The title of one section — ‘Modi ki Guarantee for Vishwa Bandhu Bharat’ — is interesting, for it is not India that is giving a guarantee that it will act in the interests of the world but PM Modi. Indeed, just as he has given guarantees to the Indian people, he is doing so for the world. It is also noteworthy that the word ‘Vishwaguru’ has not been used. The last sentence of the introduction to this section states: “We will strengthen our position and conduct our policies to further our national interests with the spirit of Vishwa Bandhu.” In other words, Modi has guaranteed that India will seek to reconcile Indian interests with those of the world and shun the path of pursuing naked national interests. The PM is showing a noble instinct, but is it practical in a world order that is under challenge? Besides, how does it square with the assertion of a ‘Bharat First’ foreign policy?

Eight of the 10 objectives and paths to pursue mentioned in the section are not new. For example, India’s aim of becoming a permanent member of the UN Security Council and strengthening global cooperation against terrorism has been part of its diplomatic agenda for the past three decades. It is laudable that the BJP would seek to build partnerships for mineral security, for it is essential to promote manufacturing. However, the India-Middle East-Europe Economic Corridor is a project that will be difficult to implement. And the pursuit of the Neighbourhood First policy is challenging because of the ingress of China into India’s immediate neighbourhood. It is good that External Affairs Minister S Jaishankar has consistently acknowledged this fact, but mere acknowledgement does not push India’s interests.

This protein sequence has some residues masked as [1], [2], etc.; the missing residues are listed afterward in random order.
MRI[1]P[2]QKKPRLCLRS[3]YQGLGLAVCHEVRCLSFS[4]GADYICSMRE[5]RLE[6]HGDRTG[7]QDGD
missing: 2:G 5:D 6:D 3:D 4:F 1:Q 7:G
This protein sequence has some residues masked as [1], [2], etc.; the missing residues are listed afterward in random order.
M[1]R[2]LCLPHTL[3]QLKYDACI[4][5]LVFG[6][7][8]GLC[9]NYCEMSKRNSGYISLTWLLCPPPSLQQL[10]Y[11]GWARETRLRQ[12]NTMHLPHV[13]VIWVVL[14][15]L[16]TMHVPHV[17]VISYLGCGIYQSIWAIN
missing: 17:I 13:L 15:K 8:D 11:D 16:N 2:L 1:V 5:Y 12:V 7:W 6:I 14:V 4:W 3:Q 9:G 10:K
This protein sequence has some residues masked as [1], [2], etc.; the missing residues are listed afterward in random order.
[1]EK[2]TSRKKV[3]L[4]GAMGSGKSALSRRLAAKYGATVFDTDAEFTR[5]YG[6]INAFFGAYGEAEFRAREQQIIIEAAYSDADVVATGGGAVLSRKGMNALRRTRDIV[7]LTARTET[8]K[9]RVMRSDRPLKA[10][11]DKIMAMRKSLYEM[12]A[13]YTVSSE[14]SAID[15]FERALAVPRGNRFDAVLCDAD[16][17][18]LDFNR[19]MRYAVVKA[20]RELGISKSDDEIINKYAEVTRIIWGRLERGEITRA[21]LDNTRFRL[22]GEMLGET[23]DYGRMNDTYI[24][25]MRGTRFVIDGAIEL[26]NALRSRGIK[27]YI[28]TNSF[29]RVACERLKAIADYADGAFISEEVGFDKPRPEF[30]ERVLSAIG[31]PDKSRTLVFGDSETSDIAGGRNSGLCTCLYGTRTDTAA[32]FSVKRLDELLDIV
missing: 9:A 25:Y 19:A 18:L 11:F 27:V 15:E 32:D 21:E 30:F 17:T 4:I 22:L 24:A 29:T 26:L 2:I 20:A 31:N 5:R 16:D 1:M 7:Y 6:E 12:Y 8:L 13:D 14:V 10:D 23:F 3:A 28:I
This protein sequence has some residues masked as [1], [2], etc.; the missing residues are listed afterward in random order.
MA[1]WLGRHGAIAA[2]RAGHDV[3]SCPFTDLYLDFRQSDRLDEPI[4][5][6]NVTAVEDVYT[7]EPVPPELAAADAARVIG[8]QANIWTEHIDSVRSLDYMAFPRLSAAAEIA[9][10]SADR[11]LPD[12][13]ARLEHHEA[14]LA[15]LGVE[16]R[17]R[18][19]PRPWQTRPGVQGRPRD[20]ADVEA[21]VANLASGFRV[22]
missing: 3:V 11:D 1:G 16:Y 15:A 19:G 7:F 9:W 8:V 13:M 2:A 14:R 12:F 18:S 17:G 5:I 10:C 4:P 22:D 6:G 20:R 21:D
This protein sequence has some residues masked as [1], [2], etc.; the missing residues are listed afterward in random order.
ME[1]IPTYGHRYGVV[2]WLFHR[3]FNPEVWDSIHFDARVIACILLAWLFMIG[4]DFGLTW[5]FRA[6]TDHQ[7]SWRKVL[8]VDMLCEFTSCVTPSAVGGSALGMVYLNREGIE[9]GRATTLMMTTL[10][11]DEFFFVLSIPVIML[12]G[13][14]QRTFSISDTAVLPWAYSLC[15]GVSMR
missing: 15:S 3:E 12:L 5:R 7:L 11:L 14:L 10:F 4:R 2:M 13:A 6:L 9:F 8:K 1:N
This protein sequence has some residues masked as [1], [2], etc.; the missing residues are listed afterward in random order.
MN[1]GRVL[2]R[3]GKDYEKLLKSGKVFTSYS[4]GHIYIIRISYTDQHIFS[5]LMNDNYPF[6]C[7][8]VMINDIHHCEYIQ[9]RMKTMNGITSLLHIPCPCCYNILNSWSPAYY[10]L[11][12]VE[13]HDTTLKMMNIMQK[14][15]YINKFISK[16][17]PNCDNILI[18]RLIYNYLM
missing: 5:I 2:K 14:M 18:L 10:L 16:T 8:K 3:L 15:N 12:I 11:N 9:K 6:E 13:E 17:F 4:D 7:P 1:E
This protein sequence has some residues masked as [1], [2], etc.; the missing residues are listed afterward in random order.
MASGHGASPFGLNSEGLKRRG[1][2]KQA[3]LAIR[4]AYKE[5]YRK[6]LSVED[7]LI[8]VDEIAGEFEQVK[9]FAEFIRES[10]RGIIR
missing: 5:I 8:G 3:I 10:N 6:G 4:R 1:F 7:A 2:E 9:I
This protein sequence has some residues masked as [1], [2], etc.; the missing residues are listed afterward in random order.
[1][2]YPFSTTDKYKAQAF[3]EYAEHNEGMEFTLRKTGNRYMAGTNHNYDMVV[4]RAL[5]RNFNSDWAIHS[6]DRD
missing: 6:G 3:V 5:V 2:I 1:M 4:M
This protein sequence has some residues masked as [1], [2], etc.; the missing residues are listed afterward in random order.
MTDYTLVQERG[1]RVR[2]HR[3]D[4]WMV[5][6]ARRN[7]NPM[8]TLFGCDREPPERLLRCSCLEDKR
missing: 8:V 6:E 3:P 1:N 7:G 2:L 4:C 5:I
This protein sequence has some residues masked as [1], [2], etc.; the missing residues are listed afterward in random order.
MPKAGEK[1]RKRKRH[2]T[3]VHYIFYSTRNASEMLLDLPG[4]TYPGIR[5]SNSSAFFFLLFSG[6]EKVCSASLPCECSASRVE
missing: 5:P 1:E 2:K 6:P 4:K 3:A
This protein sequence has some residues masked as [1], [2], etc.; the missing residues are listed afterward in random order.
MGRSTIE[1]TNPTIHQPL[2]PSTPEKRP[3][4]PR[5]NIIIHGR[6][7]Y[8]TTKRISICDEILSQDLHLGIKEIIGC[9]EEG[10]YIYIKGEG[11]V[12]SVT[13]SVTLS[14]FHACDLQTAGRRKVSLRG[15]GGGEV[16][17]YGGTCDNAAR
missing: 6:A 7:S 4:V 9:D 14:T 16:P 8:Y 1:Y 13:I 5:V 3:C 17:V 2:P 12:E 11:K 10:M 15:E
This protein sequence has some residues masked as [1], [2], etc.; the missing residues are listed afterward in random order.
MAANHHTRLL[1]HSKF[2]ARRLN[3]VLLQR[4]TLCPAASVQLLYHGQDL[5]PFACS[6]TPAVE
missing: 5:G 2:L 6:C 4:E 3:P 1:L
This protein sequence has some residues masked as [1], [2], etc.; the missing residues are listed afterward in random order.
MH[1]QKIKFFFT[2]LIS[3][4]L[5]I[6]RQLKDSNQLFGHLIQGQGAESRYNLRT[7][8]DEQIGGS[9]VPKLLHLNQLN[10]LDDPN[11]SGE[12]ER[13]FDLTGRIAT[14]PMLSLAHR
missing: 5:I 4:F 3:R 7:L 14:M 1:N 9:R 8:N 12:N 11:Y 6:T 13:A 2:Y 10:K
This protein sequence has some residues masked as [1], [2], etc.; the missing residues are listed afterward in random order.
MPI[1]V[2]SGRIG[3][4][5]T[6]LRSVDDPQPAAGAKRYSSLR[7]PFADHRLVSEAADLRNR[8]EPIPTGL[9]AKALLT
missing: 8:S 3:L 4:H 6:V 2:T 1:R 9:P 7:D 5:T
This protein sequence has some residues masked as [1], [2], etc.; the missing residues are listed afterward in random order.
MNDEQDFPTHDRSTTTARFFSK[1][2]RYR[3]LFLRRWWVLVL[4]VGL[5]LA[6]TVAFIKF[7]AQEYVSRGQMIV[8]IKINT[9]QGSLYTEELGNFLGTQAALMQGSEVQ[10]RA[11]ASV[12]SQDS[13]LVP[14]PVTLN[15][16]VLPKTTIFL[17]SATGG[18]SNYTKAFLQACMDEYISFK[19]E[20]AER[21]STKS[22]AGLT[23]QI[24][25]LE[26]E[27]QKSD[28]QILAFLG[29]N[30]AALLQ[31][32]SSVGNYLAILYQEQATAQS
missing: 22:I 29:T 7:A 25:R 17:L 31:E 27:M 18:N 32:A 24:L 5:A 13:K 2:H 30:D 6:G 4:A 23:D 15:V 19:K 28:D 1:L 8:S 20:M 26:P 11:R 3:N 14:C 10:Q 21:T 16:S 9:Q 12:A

In the third section on foreign policy, the manifesto focuses on the promotion of Indian soft power. The first point relates to the establishment of Thiruvalluvar cultural centres to promote Indian cultural traditions. It is not clear if these will be different from the current Indian cultural centres that are performing the exact functions. Will the latter be renamed, or will both exist simultaneously?

The manifesto says, “We will launch a global outreach programme for documenting and promoting the tangible and intangible legacy of Lord Ram in all countries.” This can be controversial, as the Ramayana has several variants in Southeast Asia that are vastly different from the version accepted in India. How will the BJP deal with the controversies that such versions will inevitably generate?

#Bharat #BJP #Lok Sabha #Narendra Modi #Pakistan


Top News

Massive fire breaks out at gaming zone in Gujarat’s Rajkot; casualties feared

Children among 22 dead in massive fire at gaming zone in Gujarat’s Rajkot

Rescue operation under way; number of casualties likely to r...

Akali Dal expels Adesh Partap Singh Kairon for indulging in anti-party activities

Shiromani Akali Dal expels Adesh Partap Singh Kairon for indulging in 'anti-party' activities

Decision to this effect was taken following a complaint from...

INDIA bloc performing 'mujra' for its vote bank, says PM Modi at Bihar rally

INDIA bloc performing 'mujra' for its vote bank, says PM Modi at Bihar rally; Opposition parties slam remark

The PM also charged the opposition coalition with indulging ...


Cities

View All